Display Settings:

Format

Send to:

Choose Destination
See comment in PubMed Commons below
Br J Psychiatry. 2006 Jun;188:574-80.

Cognitive stimulation therapy for people with dementia: cost-effectiveness analysis.

Author information

  • 1Personal Social Services Research Unit, London School of Economics, Houghton Street, London WC2A 2AE. m.knapp@lse.ac.uk

Abstract

BACKGROUND:

Psychological therapy groups for people with dementia are widely used, but their cost-effectiveness has not been explored.

AIMS:

To investigate the cost-effectiveness of an evidence-based cognitive stimulation therapy (CST) programme for people with dementia as part of a randomised controlled trial.

METHOD:

A total of 91 people with dementia, living in care homes or the community, received a CST group intervention twice weekly for 8 weeks; 70 participants with dementia received treatment as usual. Service use was recorded 8 weeks before and during the 8-week intervention and costs were calculated. A cost-effectiveness analysis was conducted with cognition as the primary outcome, and quality of life as the secondary outcome. Cost-effectiveness acceptability curves were plotted.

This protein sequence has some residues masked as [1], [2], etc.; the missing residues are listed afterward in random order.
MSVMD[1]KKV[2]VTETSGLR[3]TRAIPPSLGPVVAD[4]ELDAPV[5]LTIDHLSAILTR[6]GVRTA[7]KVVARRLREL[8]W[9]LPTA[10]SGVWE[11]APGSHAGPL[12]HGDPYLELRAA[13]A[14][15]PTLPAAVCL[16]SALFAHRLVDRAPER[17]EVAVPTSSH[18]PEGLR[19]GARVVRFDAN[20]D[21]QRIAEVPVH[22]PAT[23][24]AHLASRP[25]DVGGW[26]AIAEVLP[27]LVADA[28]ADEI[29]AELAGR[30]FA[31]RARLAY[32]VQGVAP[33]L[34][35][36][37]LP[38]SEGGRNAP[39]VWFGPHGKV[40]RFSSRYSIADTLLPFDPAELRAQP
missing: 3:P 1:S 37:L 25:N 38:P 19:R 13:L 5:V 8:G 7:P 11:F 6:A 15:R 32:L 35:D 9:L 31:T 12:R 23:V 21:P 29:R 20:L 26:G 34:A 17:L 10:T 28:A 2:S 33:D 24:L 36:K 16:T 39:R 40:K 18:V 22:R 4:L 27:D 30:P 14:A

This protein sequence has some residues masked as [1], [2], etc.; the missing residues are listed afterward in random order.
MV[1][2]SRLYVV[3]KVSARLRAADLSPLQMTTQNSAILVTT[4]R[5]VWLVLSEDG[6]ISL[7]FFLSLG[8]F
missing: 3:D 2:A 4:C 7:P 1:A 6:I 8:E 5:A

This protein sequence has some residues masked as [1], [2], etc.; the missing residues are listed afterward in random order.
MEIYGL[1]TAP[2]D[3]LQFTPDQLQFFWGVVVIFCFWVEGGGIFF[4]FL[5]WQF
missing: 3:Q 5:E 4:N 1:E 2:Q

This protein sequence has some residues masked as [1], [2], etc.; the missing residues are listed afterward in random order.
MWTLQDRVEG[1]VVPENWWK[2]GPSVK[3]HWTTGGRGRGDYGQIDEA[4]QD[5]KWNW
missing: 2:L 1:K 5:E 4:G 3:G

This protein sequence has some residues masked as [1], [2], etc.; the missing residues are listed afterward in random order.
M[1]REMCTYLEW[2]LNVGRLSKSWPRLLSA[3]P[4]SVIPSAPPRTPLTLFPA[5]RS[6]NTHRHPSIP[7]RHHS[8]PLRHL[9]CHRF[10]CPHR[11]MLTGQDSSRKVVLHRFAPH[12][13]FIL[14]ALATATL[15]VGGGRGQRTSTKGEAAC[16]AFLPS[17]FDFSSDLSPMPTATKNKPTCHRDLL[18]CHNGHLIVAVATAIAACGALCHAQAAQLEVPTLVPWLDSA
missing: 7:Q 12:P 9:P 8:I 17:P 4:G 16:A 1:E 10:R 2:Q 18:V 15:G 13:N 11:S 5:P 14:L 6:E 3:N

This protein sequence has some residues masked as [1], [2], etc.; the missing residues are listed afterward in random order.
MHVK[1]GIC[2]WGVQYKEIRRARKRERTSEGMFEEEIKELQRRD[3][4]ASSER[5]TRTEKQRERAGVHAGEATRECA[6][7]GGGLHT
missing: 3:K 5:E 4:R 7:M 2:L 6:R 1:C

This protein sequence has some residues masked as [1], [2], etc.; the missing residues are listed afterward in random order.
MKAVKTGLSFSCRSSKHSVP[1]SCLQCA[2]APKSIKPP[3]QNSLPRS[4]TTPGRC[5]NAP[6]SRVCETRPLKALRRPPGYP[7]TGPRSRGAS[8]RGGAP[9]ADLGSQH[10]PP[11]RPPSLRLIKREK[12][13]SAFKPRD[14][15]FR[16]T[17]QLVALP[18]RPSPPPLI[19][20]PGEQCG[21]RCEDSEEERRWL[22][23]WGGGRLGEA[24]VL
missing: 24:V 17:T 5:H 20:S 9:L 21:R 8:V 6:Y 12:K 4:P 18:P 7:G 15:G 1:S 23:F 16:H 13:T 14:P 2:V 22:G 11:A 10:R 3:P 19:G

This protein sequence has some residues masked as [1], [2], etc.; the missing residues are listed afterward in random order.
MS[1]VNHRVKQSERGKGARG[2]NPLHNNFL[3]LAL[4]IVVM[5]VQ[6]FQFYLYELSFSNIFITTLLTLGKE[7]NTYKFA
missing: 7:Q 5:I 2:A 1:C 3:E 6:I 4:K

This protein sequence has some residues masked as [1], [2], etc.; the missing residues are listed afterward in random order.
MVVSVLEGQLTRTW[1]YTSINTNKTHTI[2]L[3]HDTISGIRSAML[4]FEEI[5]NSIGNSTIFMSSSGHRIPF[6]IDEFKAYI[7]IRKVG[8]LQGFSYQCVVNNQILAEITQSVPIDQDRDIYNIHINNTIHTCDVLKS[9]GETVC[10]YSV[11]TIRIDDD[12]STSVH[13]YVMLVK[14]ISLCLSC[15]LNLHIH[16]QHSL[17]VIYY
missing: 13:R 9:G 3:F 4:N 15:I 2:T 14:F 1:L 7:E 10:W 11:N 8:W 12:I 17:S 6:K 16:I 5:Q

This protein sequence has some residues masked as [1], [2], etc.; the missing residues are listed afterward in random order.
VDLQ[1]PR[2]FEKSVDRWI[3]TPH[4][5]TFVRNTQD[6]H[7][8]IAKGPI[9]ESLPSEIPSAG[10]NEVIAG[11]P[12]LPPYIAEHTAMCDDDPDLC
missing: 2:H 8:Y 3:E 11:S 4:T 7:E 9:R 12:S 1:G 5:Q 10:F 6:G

RESULTS:

Cognitive stimulation therapy has benefits for cognition and quality of life in dementia, and costs were not different between the groups. Under reasonable assumptions, there is a high probability that CST is more cost-effective than treatment as usual, with regard to both outcome measures.

CONCLUSIONS:

Cognitive stimulation therapy for people with dementia has effectiveness advantages over, and may be more cost-effective than, treatment as usual.

PMID:
16738349
[PubMed - indexed for MEDLINE]
Free full text
PubMed Commons home

PubMed Commons

0 comments
How to join PubMed Commons

    Supplemental Content

    Full text links

    Icon for HighWire
    Loading ...
    Write to the Help Desk